When companies start small, Bill Silverman, owner of Springboard Business Coaching, said managers are like 80s TV hero MacGyver. “He had this skill to solve problems with his creativity and ingenuity,” Silverman said. “I think MacGyver is a model of what a small business is. You have to be able to do everything from accounting to finance to the actual landscaping.” Once a business grows...Read More

Preparing your Hardscape Employees and Business for Success

With labor still ranking as a top challenge in the industry, Jerry Gaeta, owner of J. Gaeta Business Planning said contractors need to focus on the good workers they already have. “We sell time and professionalism, field labor is your greatest asset,” Gaeta said. He offered several tips to better utilize your employees...Read More

A Long-Term Energy Outlook

Worldwide crude oil prices will average $73 a barrel (b) in 2018 and $74/b in 2019, according to the Short-Term Energy Outlook by the U.S. Energy Information Administration. In August 2018, global oil prices averaged $73/b—about $1 a barrel lower than in July. Prices are easing after traders bid them higher in response to the November 2017 OPEC meeting when the oil...Read More

U.S. Department of Labor Proposes Protecting American Workers by Requiring Advertising Jobs Online

To make it easier for Americans to find and fill open jobs, the U.S. Department of Labor today announced a proposal for employers seeking temporary labor certifications through the H-2B and H-2A visa programs to advertise jobs online. Under current rules, an employer advertising a job for which it seeks a temporary labor certification must publish two print advertisements in a newspaper...Read More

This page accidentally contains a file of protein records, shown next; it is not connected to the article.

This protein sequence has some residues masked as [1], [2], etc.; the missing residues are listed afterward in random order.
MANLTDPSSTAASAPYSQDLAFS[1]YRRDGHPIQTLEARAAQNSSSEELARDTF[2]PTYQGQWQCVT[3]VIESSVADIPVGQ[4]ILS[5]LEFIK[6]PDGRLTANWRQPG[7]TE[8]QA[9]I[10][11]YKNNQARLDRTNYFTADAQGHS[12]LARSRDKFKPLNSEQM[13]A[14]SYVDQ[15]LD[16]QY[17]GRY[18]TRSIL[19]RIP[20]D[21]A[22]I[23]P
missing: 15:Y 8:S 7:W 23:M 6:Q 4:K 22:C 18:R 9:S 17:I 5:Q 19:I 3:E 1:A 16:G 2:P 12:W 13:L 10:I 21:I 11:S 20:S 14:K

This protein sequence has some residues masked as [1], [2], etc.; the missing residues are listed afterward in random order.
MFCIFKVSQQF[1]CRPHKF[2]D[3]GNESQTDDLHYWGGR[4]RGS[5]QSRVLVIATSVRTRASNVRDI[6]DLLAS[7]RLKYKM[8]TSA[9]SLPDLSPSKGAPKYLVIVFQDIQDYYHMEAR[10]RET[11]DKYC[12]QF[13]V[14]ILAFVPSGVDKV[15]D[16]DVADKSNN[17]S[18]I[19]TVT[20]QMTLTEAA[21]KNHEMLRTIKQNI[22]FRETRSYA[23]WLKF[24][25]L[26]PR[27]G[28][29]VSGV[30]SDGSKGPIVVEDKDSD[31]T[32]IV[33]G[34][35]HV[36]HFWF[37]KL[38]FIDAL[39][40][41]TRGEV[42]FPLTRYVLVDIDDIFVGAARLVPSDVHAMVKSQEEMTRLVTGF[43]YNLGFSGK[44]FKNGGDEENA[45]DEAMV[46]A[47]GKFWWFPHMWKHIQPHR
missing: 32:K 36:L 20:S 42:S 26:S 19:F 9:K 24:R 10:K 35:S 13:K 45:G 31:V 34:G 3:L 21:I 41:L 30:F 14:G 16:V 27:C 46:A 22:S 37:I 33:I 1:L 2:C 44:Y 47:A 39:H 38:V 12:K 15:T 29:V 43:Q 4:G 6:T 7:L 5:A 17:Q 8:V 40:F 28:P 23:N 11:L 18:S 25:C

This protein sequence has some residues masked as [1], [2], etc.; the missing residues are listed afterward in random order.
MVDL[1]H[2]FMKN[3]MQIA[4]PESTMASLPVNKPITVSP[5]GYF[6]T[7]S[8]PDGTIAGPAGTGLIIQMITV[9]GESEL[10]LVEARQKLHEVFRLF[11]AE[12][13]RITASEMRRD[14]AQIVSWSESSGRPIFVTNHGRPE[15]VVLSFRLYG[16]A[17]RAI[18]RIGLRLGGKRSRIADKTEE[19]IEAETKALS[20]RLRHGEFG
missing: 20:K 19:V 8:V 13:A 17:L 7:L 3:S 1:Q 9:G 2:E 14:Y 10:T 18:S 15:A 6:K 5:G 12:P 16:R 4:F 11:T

11 Ways

Machines can be the answer, yes … and to more than just the “How do I reduce labor?” question. In fact, over the years, we at GrowerTalks have identified 11 different ways that you can justify an equipment investment, both immediately and over the long haul. This article covers those 11 ways; in addition, we’ve talked to three greenhouse operators with plenty of automation experience—Suzie Raker...Read More

Stachys ‘Hummelo' Named 2019 Perennial Plant of the Year

The Perennial Plant Association has awarded the title Perennial Plant of the Year 2019 to Stachys ‘Hummelo’. Stunning in massed plantings, and popular with designers, this late June-July bloomer is as trouble-free and dependable as it is eye-catching. Selected and introduced by famed German grower Ernst Pagels in the late 1990’s, this perennial further gained popularity as it was used by...Read More

Save Water, Save Money

In locations where water is limited or the price of water is high, the value of conserving and recirculating nutrient solutions are important factors in the irrigation system design. In this article, we present two case studies of the benefits of recirculating nutrient solutions in greenhouses producing ornamentals in containers.  Read More